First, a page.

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On Fri, Jun 15, 2007 at 04:35:09AM +0200, Lavergne Thomas wrote:
> On Thu, Jun 14, 2007 at 11:17:44AM -0700, Mark Edgar wrote:
> > Windows apparently supports exit codes from 0 to 4294967295 and POSIX
> > supports exit codes from 0 to 255, but C only supports two exit codes:
> > EXIT_SUCCESS==0 and EXIT_FAILURE, which is a non-zero but otherwise
> > unspecified value.

It's a subtle point, but C doesn't actually require that
EXIT_SUCCESS==0.  It just has to have the same _effect_ as 0.

> From my ANSI/C book it seems that return code is an int, and the
> interpretation of his value is implementation defined with just two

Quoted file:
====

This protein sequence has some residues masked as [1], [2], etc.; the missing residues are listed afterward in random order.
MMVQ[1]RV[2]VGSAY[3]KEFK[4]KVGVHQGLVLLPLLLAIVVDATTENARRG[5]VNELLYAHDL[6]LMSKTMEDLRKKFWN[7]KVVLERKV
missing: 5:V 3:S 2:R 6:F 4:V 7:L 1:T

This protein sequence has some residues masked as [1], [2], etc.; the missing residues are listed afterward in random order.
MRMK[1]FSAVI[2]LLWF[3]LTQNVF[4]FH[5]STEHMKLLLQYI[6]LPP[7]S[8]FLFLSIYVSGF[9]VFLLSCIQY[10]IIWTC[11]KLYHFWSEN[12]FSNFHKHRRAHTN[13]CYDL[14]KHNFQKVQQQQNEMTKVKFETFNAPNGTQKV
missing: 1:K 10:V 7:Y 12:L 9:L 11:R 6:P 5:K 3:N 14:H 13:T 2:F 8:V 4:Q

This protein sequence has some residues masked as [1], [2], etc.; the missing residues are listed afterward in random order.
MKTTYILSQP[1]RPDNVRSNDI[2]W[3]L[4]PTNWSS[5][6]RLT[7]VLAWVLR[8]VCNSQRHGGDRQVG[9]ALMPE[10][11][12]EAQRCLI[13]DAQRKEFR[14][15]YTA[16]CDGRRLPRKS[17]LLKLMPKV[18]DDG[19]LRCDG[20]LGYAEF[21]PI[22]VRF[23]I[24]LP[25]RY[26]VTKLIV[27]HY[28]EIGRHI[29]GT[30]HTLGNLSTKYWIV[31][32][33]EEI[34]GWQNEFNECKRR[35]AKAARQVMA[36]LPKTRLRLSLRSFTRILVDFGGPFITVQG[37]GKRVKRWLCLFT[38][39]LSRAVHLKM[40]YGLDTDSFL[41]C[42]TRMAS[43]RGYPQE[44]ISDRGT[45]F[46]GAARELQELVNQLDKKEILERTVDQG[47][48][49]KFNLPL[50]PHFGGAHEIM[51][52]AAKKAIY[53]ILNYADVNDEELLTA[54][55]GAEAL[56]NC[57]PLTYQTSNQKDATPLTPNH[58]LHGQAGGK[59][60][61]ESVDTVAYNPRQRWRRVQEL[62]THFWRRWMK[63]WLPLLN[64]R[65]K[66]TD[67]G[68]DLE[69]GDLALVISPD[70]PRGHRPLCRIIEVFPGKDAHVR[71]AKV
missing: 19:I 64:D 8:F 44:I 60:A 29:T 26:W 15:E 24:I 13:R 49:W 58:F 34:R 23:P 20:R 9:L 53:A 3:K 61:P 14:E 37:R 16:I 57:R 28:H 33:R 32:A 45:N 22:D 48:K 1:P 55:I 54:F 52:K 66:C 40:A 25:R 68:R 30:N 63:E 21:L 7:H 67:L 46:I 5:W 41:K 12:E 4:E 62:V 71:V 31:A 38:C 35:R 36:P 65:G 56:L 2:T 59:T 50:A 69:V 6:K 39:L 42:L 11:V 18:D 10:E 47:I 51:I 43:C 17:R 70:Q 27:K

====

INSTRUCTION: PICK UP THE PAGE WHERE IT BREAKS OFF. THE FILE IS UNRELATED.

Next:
> values predefined EXIT_SUCCES and EXIT_FAILURE.
> So ANSI/C also support at least 16bit exit code (least precision
> allowed for int) but this can be more limited due to the implementation

Right, pretty much everything about exit() is implementation-defined,
For example if you use exit(0) there's no guarantee that the actual
numeric value 0 becomes visible anywhere; it just says that some
implementation-defined way of representing "success" is returned to
the host environment.

                                                  -Dave Dodge